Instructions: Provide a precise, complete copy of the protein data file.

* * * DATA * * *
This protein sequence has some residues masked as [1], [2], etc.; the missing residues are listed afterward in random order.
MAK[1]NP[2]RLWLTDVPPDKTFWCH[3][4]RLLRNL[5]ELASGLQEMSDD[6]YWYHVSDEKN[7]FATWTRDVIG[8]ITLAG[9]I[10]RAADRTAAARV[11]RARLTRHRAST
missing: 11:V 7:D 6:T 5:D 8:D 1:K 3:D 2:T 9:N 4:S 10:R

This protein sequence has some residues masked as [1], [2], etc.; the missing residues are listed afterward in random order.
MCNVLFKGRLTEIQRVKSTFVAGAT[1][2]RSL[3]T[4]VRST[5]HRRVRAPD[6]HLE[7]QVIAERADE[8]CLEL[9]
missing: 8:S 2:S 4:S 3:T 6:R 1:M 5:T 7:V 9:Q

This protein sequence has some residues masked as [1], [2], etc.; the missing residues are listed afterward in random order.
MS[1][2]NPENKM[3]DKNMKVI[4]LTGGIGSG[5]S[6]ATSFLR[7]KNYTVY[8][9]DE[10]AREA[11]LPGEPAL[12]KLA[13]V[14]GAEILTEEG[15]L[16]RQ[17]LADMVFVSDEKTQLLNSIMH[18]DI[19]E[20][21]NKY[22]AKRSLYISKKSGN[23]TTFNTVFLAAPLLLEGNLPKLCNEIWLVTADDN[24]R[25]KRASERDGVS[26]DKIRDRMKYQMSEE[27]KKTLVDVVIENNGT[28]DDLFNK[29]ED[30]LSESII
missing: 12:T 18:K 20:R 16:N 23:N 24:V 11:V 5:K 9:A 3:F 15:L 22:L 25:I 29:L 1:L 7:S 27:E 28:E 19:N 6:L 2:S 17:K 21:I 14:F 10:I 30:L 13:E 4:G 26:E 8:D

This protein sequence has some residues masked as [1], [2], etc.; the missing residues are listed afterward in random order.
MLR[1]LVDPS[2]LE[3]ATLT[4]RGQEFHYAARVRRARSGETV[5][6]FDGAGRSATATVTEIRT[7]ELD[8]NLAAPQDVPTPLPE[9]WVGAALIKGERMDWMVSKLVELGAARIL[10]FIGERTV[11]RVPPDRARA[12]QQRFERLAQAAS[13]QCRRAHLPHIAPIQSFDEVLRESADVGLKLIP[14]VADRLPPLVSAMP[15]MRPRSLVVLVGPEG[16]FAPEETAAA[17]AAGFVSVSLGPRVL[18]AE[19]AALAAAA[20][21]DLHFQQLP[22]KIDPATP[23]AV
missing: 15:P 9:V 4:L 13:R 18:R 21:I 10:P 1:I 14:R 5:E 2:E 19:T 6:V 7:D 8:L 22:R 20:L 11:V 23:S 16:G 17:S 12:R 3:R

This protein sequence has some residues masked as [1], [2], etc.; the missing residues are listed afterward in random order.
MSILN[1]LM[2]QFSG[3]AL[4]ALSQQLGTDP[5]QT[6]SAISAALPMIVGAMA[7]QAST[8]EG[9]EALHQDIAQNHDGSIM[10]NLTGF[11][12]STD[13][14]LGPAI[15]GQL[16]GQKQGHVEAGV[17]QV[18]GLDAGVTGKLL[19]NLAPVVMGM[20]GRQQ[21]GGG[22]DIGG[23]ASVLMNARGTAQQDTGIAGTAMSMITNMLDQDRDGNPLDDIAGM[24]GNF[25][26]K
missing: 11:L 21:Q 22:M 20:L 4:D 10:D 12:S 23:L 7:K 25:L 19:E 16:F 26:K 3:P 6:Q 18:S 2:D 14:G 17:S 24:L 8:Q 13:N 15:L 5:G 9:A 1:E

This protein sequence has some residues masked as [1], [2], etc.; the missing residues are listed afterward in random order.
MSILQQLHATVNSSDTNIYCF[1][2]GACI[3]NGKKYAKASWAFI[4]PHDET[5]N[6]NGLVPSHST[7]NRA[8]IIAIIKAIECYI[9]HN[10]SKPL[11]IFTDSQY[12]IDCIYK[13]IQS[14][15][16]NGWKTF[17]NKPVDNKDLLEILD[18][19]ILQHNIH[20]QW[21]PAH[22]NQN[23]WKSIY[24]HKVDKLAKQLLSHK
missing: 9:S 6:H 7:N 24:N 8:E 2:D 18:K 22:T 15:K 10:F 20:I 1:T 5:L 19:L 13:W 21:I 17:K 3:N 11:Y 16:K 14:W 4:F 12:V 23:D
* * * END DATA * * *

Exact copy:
This protein sequence has some residues masked as [1], [2], etc.; the missing residues are listed afterward in random order.
MAK[1]NP[2]RLWLTDVPPDKTFWCH[3][4]RLLRNL[5]ELASGLQEMSDD[6]YWYHVSDEKN[7]FATWTRDVIG[8]ITLAG[9]I[10]RAADRTAAARV[11]RARLTRHRAST
missing: 11:V 7:D 6:T 5:D 8:D 1:K 3:D 2:T 9:N 4:S 10:R

This protein sequence has some residues masked as [1], [2], etc.; the missing residues are listed afterward in random order.
MCNVLFKGRLTEIQRVKSTFVAGAT[1][2]RSL[3]T[4]VRST[5]HRRVRAPD[6]HLE[7]QVIAERADE[8]CLEL[9]
missing: 8:S 2:S 4:S 3:T 6:R 1:M 5:T 7:V 9:Q

This protein sequence has some residues masked as [1], [2], etc.; the missing residues are listed afterward in random order.
MS[1][2]NPENKM[3]DKNMKVI[4]LTGGIGSG[5]S[6]ATSFLR[7]KNYTVY[8][9]DE[10]AREA[11]LPGEPAL[12]KLA[13]V[14]GAEILTEEG[15]L[16]RQ[17]LADMVFVSDEKTQLLNSIMH[18]DI[19]E[20][21]NKY[22]AKRSLYISKKSGN[23]TTFNTVFLAAPLLLEGNLPKLCNEIWLVTADDN[24]R[25]KRASERDGVS[26]DKIRDRMKYQMSEE[27]KKTLVDVVIENNGT[28]DDLFNK[29]ED[30]LSESII
missing: 12:T 18:K 20:R 16:N 23:N 24:V 11:V 5:K 9:A 3:F 15:L 22:L 25:I 29:L 1:L 7:S 27:E 28:E 19:N 6:L 2:S 17:K 21:I 14:F 10:I 30:L 13:E 4:G 26:E 8:D

This protein sequence has some residues masked as [1], [2], etc.; the missing residues are listed afterward in random order.
MLR[1]LVDPS[2]LE[3]ATLT[4]RGQEFHYAARVRRARSGETV[5][6]FDGAGRSATATVTEIRT[7]ELD[8]NLAAPQDVPTPLPE[9]WVGAALIKGERMDWMVSKLVELGAARIL[10]FIGERTV[11]RVPPDRARA[12]QQRFERLAQAAS[13]QCRRAHLPHIAPIQSFDEVLRESADVGLKLIP[14]VADRLPPLVSAMP[15]MRPRSLVVLVGPEG[16]FAPEETAAA[17]AAGFVSVSLGPRVL[18]AE[19]AALAAAA[20][21]DLHFQQLP[22]KIDPATP[23]AV
missing: 15:P 9:V 4:L 13:R 18:R 21:I 10:P 1:I 14:R 5:E 2:E 19:T 6:V 7:D 8:L 22:R 20:L 11:V 23:S 16:G 17:S 12:R 3:R

This protein sequence has some residues masked as [1], [2], etc.; the missing residues are listed afterward in random order.
MSILN[1]LM[2]QFSG[3]AL[4]ALSQQLGTDP[5]QT[6]SAISAALPMIVGAMA[7]QAST[8]EG[9]EALHQDIAQNHDGSIM[10]NLTGF[11][12]STD[13][14]LGPAI[15]GQL[16]GQKQGHVEAGV[17]QV[18]GLDAGVTGKLL[19]NLAPVVMGM[20]GRQQ[21]GGG[22]DIGG[23]ASVLMNARGTAQQDTGIAGTAMSMITNMLDQDRDGNPLDDIAGM[24]GNF[25][26]K
missing: 11:L 21:Q 22:M 20:L 4:D 10:D 12:S 23:L 7:K 25:L 19:E 16:F 26:K 3:P 6:Q 18:S 2:D 14:G 17:S 24:L 8:Q 13:N 15:L 5:G 9:A 1:E

This protein sequence has some residues masked as [1], [2], etc.; the missing residues are listed afterward in random order.
MSILQQLHATVNSSDTNIYCF[1][2]GACI[3]NGKKYAKASWAFI[4]PHDET[5]N[6]NGLVPSHST[7]NRA[8]IIAIIKAIECYI[9]HN[10]SKPL[11]IFTDSQY[12]IDCIYK[13]IQS[14][15][16]NGWKTF[17]NKPVDNKDLLEILD[18][19]ILQHNIH[20]QW[21]PAH[22]NQN[23]WKSIY[24]HKVDKLAKQLLSHK
missing: 9:S 6:H 7:N 24:N 8:E 2:D 18:K 22:T 15:K 10:F 20:I 1:T 5:L 19:L 13:W 21:I 17:K 3:N 11:Y 16:K 14:W 4:F 12:V 23:D